Jan Remijinse 1813–1837

Hendrika Remijinse 1814–1893

Johanna Remijinse 1817–1864

Johannis Remijinse 1819–1846

Adriaan Remijinse 1821–1849

Pieter Remijinse 1822–1830

Frans Remijinse 1823–1860

Gerard Remynse 1825–1910

Marinus Remijinse 1826–1863

Note the difference in the spelling of the surname. It is seen both ways. In this country it became REMINE.

Their daughter Johanna was born 15 July 1817 in Kapelle. She married Boudewijn DeKorne 21 May 1847 in Kapelle. Boudewijn had been born in Kapelle on 11 June 1816.

The couple had one daughter who died as an infant, then a son Richard and daughter Maria were born. Richard, my great-great grandfather, would end up being a well-known brick mason and contractor in Kalamazoo, Michigan, but first the family had to immigrate to the United States.

Johanna’s parents had both died. Dirk died 9 September 1840 in Kapelle. On 14 April 1845, Adriana passed away.

Boudewijn and Johanna arrived in this country in 1856 and first settled in Zeeland, Michigan. The following year their 4th and last child, Jennie was born. Jennie eventually became Jennie Culver who divorced her husband and moved to Seattle with her two teen daughters. I have posted about the magnificent photo album that belonged to one of Jennie’s daughters that a blog reader mailed to me.

Johanna Remijinse DeKorne was my last direct ancestor in the Remine line, although my grandfather stayed close to the family that continued that surname in Michigan.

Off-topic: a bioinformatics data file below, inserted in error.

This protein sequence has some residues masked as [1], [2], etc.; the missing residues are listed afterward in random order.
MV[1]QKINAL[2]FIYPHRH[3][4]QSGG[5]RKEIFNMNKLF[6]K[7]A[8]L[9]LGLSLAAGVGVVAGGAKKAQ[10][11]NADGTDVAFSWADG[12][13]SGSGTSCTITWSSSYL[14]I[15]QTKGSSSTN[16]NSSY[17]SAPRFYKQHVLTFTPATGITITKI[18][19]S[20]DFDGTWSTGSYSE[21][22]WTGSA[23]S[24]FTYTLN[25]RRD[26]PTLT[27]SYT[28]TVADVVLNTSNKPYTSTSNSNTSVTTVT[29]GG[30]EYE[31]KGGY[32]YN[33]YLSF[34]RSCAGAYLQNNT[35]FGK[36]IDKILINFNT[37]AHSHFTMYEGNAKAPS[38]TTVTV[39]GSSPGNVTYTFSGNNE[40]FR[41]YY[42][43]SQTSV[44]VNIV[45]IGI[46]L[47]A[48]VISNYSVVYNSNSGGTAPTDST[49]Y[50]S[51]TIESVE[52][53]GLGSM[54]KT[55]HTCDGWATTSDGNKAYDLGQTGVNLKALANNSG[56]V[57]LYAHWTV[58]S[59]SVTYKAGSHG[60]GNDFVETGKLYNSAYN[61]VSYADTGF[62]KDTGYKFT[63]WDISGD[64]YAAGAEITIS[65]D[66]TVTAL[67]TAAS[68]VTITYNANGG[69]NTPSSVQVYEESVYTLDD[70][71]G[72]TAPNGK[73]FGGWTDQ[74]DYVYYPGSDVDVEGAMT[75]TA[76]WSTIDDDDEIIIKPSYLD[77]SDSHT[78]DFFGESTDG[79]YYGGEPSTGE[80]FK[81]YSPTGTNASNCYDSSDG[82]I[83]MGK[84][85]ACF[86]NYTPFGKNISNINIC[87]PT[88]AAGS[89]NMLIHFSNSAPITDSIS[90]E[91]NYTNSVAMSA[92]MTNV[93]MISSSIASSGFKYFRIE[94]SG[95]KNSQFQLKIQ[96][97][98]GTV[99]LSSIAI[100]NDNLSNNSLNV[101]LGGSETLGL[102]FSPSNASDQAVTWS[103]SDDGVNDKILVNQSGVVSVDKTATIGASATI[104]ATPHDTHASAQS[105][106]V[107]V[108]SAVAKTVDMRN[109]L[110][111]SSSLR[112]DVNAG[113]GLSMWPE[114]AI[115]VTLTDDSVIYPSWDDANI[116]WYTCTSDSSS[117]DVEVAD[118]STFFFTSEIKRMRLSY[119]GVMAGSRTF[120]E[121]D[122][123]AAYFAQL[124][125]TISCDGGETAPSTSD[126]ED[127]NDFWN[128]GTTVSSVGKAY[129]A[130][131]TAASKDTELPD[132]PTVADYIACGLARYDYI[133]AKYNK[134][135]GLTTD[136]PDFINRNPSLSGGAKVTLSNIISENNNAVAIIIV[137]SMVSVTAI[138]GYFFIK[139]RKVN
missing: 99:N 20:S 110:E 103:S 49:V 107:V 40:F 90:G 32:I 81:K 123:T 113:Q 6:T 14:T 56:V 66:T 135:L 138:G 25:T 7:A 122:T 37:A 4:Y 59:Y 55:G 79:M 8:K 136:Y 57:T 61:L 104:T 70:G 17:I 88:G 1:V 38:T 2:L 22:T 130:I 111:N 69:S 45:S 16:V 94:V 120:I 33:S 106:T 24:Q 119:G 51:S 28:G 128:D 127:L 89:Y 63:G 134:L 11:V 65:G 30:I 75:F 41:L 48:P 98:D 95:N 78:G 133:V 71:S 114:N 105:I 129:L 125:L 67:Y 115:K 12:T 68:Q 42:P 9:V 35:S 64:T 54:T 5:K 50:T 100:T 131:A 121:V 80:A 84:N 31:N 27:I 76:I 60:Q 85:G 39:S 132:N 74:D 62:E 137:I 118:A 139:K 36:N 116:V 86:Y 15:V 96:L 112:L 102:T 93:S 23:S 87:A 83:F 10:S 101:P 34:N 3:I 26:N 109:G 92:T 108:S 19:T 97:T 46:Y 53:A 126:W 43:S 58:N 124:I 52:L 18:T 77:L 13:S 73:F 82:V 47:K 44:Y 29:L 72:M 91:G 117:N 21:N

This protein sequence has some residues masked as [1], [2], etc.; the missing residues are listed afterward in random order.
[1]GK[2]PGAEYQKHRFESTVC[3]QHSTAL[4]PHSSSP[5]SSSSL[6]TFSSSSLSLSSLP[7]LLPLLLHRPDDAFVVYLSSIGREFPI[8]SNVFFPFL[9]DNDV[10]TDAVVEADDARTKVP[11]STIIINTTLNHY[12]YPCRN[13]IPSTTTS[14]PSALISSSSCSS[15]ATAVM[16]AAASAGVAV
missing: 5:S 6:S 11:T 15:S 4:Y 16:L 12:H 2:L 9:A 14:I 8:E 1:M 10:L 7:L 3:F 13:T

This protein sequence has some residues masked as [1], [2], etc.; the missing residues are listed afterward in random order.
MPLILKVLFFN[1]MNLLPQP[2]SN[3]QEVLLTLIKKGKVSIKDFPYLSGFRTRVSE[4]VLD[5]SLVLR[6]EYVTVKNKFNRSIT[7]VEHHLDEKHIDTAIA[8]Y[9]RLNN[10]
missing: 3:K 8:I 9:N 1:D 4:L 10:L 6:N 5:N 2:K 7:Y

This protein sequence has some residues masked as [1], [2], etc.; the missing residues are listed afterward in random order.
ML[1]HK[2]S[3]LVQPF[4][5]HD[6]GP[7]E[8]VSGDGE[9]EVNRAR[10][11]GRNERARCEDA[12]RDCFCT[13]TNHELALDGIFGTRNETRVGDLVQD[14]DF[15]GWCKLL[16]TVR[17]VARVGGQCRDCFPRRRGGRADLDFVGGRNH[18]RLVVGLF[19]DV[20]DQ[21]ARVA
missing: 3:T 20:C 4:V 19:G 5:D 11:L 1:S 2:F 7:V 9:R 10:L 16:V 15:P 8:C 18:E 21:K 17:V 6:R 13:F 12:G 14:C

I found a photograph of this branch of the family in the Netherlands. The photograph is not marked with a photography studio or any other identifying information. Someone, possibly my grandmother, wrote on the back “Remine family in Holland.” In order to figure out who is in the photograph I would need to know the approximate date of the photo. Since Johanna immigrated in 1857, this must be from a line of the family that ran parallel to her line. Would it be the family of one of her siblings?

I went back and examined the other Remine cousins in the United States. They stem from Johanna’s brother Gerard.  He seems to have immigrated to the United States between 1855 and 1857. Maybe he and his family even came over with his sister and hers? NOTE TO SELF: CHECK INTO THIS.

Why did the families remain close? Johanna’s son Richard’s wife Alice’s sister Mary married Richard Remine, son of Johanna’s brother Gerard! What does that make them? First cousin’s by marriage?

So the photo can’t be of Gerard’s family. That leaves eight other siblings to check into. And the children of all these siblings . . . . NOTE TO SELF: MORE WORK NEEDED HERE

CAN YOU GUESS A TIME PERIOD FOR THIS PHOTO?

 

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I lost my oldest cat, Mac. He passed away a week ago last Sunday. His actual name was Macavity, and he was named after T.S. Eliot’s “Mystery Cat” (in the poem and the Broadway musical). I’m a dedicated animal lover, so I always like to see evidence of animals in the lives of my ancestors. I wrote a post called Dogs in the Family that showcases some photos of pets from 100 years ago, as well as my own four cats.